Two age groups, 6 to 8 and 9 to 14, competed to post the best times while swimming, biking and running. The event was a mini version of the adult sprint triathlon that took place earlier in the day at the Foothills Park & Rec facilities on South Ward Street.

  • Any one of the Harley-Davidson or BMW motorcycles lined up at the Jeffco sheriff’s firing range was a bike lover’s dream. 

    And a bad guy’s nightmare. 

    The Sheriff’s Office hosted an advanced police motorcycle school for more than 50 officers from 11 area law enforcement agencies, including Jeffco deputies, on May 14-15. The 40-hour course gave the officers a rare chance to improve on their skills and to practice live-fire exercises while on their bikes. 

  • Veterans at Arapahoe Community College have a new home base at school.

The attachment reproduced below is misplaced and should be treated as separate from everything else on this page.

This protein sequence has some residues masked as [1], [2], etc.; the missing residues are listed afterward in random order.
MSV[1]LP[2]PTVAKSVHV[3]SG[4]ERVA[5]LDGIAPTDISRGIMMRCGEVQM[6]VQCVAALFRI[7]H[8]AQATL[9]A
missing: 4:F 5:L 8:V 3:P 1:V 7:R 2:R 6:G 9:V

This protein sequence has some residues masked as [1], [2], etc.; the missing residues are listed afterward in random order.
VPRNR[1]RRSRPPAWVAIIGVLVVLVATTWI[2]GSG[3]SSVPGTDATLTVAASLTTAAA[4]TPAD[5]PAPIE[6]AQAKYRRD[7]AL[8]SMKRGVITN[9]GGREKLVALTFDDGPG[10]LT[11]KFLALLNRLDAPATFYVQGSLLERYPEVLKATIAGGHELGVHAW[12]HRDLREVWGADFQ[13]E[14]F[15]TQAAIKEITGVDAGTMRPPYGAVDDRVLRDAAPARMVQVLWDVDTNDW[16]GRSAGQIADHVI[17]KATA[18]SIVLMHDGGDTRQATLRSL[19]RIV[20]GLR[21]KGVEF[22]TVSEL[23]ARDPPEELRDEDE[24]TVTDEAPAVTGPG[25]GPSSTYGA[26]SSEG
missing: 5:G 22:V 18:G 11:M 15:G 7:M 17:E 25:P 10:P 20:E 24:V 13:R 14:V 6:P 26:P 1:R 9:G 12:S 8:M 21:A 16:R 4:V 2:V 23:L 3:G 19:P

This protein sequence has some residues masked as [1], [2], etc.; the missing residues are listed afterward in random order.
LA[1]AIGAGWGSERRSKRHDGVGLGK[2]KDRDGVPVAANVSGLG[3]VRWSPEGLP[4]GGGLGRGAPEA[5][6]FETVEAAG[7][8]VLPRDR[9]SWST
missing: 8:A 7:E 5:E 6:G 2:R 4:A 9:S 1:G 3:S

The Veterans Service Center, which opened last month, was created by ACC to help meet the needs of the influx of veterans signing up for classes, said Nancy Nickless, Veterans Affairs certifying official and financial aid counselor for ACC. 

  • Columbine High School and the surrounding community took to the pavement again Saturday for the eighth annual Run for Remembrance through Clement Park. 

    The 5K run/walk raised money for Craig Hospital, the Columbine Memorial and the Frank DeAngelis Columbine High School Academic Foundation. 

  • History isn’t always made during epic events. 

    Sometimes it takes only a $30 check and two signatures. 

    When Jennifer Whitton and Tana Trejillo signed their civil union certificate last Wednesday morning at the Jeffco clerk and recorder’s office, staff members interrupted what they were doing to applaud.